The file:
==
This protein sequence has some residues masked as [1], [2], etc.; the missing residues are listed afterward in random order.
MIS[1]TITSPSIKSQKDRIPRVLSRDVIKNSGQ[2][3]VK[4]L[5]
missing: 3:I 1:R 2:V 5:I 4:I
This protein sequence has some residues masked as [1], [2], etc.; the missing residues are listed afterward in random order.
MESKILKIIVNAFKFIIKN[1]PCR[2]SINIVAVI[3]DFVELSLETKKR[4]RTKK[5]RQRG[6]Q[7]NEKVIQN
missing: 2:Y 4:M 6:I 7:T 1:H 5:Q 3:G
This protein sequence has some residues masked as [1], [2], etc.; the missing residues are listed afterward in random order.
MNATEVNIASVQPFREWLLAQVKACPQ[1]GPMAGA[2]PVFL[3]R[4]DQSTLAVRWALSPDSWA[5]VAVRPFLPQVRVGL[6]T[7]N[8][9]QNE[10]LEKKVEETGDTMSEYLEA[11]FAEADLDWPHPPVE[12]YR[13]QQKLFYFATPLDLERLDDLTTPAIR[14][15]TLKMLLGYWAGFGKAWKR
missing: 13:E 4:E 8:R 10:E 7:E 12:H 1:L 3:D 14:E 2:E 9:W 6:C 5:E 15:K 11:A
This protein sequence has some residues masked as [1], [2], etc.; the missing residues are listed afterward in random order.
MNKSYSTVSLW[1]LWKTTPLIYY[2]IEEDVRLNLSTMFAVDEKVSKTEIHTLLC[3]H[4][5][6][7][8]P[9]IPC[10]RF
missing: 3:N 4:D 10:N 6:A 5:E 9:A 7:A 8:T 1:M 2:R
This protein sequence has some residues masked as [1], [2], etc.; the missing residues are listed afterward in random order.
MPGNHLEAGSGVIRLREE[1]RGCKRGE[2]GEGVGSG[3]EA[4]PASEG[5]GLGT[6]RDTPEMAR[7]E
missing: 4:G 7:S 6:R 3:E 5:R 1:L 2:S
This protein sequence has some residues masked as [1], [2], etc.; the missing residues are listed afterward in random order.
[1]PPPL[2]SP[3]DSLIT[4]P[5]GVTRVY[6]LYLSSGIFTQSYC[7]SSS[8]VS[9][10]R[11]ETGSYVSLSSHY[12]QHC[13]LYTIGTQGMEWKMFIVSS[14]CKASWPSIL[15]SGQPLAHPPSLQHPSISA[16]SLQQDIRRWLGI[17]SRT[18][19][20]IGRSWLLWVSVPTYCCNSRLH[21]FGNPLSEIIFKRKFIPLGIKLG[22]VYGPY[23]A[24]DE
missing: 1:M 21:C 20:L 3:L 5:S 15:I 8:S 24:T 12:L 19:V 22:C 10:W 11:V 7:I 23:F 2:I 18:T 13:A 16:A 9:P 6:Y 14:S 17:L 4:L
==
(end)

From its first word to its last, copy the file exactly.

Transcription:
This protein sequence has some residues masked as [1], [2], etc.; the missing residues are listed afterward in random order.
MIS[1]TITSPSIKSQKDRIPRVLSRDVIKNSGQ[2][3]VK[4]L[5]
missing: 3:I 1:R 2:V 5:I 4:I
This protein sequence has some residues masked as [1], [2], etc.; the missing residues are listed afterward in random order.
MESKILKIIVNAFKFIIKN[1]PCR[2]SINIVAVI[3]DFVELSLETKKR[4]RTKK[5]RQRG[6]Q[7]NEKVIQN
missing: 2:Y 4:M 6:I 7:T 1:H 5:Q 3:G
This protein sequence has some residues masked as [1], [2], etc.; the missing residues are listed afterward in random order.
MNATEVNIASVQPFREWLLAQVKACPQ[1]GPMAGA[2]PVFL[3]R[4]DQSTLAVRWALSPDSWA[5]VAVRPFLPQVRVGL[6]T[7]N[8][9]QNE[10]LEKKVEETGDTMSEYLEA[11]FAEADLDWPHPPVE[12]YR[13]QQKLFYFATPLDLERLDDLTTPAIR[14][15]TLKMLLGYWAGFGKAWKR
missing: 13:E 4:E 8:R 10:E 7:E 12:H 1:L 3:D 14:E 2:E 9:W 6:C 5:E 15:K 11:A
This protein sequence has some residues masked as [1], [2], etc.; the missing residues are listed afterward in random order.
MNKSYSTVSLW[1]LWKTTPLIYY[2]IEEDVRLNLSTMFAVDEKVSKTEIHTLLC[3]H[4][5][6][7][8]P[9]IPC[10]RF
missing: 3:N 4:D 10:N 6:A 5:E 9:A 7:A 8:T 1:M 2:R
This protein sequence has some residues masked as [1], [2], etc.; the missing residues are listed afterward in random order.
MPGNHLEAGSGVIRLREE[1]RGCKRGE[2]GEGVGSG[3]EA[4]PASEG[5]GLGT[6]RDTPEMAR[7]E
missing: 4:G 7:S 6:R 3:E 5:R 1:L 2:S
This protein sequence has some residues masked as [1], [2], etc.; the missing residues are listed afterward in random order.
[1]PPPL[2]SP[3]DSLIT[4]P[5]GVTRVY[6]LYLSSGIFTQSYC[7]SSS[8]VS[9][10]R[11]ETGSYVSLSSHY[12]QHC[13]LYTIGTQGMEWKMFIVSS[14]CKASWPSIL[15]SGQPLAHPPSLQHPSISA[16]SLQQDIRRWLGI[17]SRT[18][19][20]IGRSWLLWVSVPTYCCNSRLH[21]FGNPLSEIIFKRKFIPLGIKLG[22]VYGPY[23]A[24]DE
missing: 1:M 21:C 20:L 3:L 5:S 15:I 8:S 24:T 12:L 19:V 22:C 10:W 11:V 7:I 23:F 2:I 18:T 13:A 16:A 9:P 6:Y 14:S 17:L 4:L